CRISPR-CAS9 fighting human immunodeficiency virus HIV-1 subtype in CD4+ T lymphocytes: a literature review / CRISPR-CAS9 e combate ao vírus da imunodeficiência humana subtipo HIV-1 em LINFÓCITOS T CD4+: uma revisão de literatura

Ivson Warley Tôrres dos Anjos, Inaldo Antônio dos Anjos Filho, Laura Virgínia Braga Vilela Marinho, Nicole Valentine de Moura Santos, Nathalia Joanne Bispo Cezar


The human immunodeficiency virus (HIV) requires glycoproteins and specific receptors found in the host and its immune system, like so glycoprotein 120 is responsible for binding to the CD4+ molecule and later binding to the CCR5 or CXCR4 co-receptors. Based on these mechanisms, cell entrance can occur for the replication of viral genetic material. After various investigations on the way bacteria act when facing viral invaders, the CRISPR-Cas9 tool was an explicit protection promoter against HIV-1 in humans. Currently, studies about the simultaneous knockout of CCR5 and CXCR4 genes in CD4+ T cells via CRISPR-Cas9 confer resistance to HIV infection. In this context, research related to the CCR5 delta 32 mutation has a high degree defense against HIV. Besides, mutations in co-receptors may explain the lack of infections in this group. Lastly, a CRISPR-Cas9 technique represents a major breakthrough against HIV-1 infection from co-receptor issues, making it impossible for the virus to attach the cell. From this review, it was possible to observe the importance of the genetic engineering tool CRISPR-Cas9 to be used as a way to treat people affected with HIV, through approaches in CCR5 and CXCR4 co-receptors, as well as alternative methods for its use when the virus is at intracellular latent state.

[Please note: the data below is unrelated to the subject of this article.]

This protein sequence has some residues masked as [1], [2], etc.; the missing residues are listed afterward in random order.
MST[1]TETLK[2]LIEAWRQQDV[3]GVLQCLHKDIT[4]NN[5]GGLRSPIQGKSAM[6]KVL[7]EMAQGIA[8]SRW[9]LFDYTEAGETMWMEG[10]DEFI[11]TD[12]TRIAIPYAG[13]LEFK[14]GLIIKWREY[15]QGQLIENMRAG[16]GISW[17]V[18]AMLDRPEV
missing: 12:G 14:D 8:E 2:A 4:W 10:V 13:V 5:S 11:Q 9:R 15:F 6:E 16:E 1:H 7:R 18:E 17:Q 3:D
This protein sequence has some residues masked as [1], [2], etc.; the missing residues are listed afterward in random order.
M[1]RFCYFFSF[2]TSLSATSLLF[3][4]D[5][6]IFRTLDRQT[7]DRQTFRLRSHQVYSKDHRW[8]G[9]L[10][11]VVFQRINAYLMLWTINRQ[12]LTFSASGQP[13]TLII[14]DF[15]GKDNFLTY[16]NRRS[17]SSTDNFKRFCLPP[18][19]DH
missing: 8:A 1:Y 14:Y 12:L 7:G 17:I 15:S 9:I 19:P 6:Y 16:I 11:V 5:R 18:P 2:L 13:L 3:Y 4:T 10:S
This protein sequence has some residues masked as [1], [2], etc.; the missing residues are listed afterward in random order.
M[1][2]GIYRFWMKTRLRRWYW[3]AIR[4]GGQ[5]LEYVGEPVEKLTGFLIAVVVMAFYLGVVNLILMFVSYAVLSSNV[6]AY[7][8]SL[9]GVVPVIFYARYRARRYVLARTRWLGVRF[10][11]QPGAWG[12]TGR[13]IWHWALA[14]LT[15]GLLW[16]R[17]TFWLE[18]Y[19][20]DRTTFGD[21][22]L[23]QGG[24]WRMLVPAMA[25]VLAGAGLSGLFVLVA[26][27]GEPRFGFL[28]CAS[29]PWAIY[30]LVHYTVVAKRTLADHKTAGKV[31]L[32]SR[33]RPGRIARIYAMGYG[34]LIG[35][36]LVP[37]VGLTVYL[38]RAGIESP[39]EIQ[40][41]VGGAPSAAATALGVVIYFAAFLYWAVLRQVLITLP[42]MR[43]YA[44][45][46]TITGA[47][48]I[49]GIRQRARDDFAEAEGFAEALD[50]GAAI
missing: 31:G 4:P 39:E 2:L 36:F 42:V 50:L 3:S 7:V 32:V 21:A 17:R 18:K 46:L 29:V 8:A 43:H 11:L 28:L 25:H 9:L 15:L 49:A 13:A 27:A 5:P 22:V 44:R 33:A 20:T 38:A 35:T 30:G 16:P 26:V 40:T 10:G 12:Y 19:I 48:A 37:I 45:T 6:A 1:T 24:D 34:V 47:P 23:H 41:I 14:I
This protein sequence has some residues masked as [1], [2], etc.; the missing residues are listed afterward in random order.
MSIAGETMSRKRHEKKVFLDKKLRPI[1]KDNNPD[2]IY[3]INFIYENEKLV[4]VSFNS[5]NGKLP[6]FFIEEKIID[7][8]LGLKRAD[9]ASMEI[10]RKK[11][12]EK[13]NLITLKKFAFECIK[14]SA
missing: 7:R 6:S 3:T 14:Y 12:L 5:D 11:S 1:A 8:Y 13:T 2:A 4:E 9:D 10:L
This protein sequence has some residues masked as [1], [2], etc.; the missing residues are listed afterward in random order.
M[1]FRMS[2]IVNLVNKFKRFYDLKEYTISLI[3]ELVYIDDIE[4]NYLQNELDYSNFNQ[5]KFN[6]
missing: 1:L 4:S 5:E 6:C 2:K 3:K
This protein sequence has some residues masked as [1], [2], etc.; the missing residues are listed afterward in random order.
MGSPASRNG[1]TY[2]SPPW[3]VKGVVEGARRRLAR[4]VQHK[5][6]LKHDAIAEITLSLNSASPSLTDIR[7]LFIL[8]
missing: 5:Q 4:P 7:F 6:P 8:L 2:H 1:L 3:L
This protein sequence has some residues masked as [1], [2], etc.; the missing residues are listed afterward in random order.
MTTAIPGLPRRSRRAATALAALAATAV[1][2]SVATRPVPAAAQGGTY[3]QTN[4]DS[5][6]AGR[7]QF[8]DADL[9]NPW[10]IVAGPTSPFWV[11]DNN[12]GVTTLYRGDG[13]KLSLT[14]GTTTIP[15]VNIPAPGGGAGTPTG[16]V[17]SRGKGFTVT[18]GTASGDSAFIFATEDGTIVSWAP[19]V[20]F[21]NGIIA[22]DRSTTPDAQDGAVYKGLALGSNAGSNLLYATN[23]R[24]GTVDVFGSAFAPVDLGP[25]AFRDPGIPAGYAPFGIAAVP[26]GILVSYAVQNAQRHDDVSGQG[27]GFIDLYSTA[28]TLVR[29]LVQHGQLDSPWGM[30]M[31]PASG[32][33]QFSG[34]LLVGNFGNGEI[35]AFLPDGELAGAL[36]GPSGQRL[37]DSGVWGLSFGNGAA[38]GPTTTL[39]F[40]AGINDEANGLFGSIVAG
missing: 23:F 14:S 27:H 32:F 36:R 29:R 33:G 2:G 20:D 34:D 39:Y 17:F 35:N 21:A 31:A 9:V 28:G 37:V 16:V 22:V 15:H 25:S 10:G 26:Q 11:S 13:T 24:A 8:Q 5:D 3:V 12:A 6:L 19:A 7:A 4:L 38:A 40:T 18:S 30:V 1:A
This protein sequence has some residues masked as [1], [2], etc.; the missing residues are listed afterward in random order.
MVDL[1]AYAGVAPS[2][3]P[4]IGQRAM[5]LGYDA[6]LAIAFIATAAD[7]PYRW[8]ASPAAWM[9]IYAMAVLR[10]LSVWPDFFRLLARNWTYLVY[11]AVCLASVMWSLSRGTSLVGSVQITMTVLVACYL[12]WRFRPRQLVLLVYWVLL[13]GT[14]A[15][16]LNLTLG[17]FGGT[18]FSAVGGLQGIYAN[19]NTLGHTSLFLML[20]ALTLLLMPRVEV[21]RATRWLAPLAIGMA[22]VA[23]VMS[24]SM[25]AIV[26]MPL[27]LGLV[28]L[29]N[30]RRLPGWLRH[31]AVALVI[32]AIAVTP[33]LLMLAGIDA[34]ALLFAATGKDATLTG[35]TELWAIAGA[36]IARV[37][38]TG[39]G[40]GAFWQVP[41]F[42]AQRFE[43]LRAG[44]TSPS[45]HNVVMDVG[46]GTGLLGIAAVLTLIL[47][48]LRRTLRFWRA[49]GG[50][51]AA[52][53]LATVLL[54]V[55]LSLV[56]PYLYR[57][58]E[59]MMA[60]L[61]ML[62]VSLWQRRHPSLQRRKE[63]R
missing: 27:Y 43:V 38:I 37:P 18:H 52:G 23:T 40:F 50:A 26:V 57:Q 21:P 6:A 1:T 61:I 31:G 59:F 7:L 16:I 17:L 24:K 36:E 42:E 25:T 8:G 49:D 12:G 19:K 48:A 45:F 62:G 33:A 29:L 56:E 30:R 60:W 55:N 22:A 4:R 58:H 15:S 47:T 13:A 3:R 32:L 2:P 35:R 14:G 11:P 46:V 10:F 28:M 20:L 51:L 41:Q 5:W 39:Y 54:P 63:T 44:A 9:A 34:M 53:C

CRISPR-Cas9; HIV-1; CCR5; CXCR4; co-receptors; HIV.


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